Jamaica Gleaner / Asthma, or more correctly, bronchial asthma is a common inflammatory disease that affects the air passages of the lungs. The symptoms are variable and include episodes of wheezing, shortness of breath, coughing and chest tightness.
With increasing environmental pollution, the number of people suffering from asthma worldwide has increased. According to the Centers for Disease Control and Prevention in the US, more than eight per cent of Americans have the disease, with black children being the most affected group.
Modern medicine treats asthma with a wide assortment of drugs. They are administered orally as tablets or liquids, by inhalation as sprays, pumps or nebulisers, or by injection. Much of this approach centres on treating the symptoms of the problem or, at best, reducing the frequency of the episodes.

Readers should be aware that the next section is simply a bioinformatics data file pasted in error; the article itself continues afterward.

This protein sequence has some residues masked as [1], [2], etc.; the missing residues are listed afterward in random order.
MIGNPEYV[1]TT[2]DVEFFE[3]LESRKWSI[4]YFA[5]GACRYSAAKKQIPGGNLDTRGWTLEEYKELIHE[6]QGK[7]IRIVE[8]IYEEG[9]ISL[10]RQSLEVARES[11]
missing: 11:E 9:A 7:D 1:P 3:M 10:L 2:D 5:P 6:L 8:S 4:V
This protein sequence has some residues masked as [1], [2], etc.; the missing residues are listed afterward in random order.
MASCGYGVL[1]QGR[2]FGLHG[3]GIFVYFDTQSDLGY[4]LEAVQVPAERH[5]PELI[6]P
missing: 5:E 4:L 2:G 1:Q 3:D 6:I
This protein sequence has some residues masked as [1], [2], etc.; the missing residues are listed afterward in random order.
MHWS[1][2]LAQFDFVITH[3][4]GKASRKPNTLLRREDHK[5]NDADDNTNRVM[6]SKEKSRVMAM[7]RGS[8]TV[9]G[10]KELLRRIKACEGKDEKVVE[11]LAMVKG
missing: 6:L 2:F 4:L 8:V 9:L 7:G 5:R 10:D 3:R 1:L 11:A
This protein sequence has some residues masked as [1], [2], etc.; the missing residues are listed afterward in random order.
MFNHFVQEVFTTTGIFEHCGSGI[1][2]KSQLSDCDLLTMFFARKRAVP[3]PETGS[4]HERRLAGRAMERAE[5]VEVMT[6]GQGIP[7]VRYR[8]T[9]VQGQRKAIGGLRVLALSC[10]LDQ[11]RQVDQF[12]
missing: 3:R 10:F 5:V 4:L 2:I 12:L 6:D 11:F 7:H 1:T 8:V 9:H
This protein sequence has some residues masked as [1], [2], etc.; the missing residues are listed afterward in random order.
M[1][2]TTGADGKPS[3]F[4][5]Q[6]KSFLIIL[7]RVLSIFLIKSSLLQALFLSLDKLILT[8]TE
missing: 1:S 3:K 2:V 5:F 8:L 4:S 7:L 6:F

Asthma is an inflammatory disorder reflecting a disturbance of the body’s immune system. Research suggests that sufferers from asthma are turning to alternative treatments more frequently in an effort to address the underlying causes of the problem and not just treat the symptoms.
Complementary approaches to asthma range from dietary changes, vitamins, minerals, herbs and breathing exercises to psychological therapies, acupuncture and homeopathy. These may reduce or eliminate the need for medication, but it is important to discuss this with your doctor.
CLEAN UP YOUR DIET
As with any inflammatory problem, diet is extremely important to the asthmatic and the following principles should be observed:
– Avoid foods that irritate the immune system, like dairy products, wheat, preservatives and additives. Identify all foods that may trigger an attack and avoid them. Moderate your intake of sugar and salt.
– Have more antioxidant-rich foods like vegetables and fresh fruit, especially berries. Asthmatics often have low levels of these protective nutrients found in fruits and vegetables. Drink more clean water, natural fruit and vegetable juices, herbal teas and coconut water.
TAKE VITAMINS AND MINERALS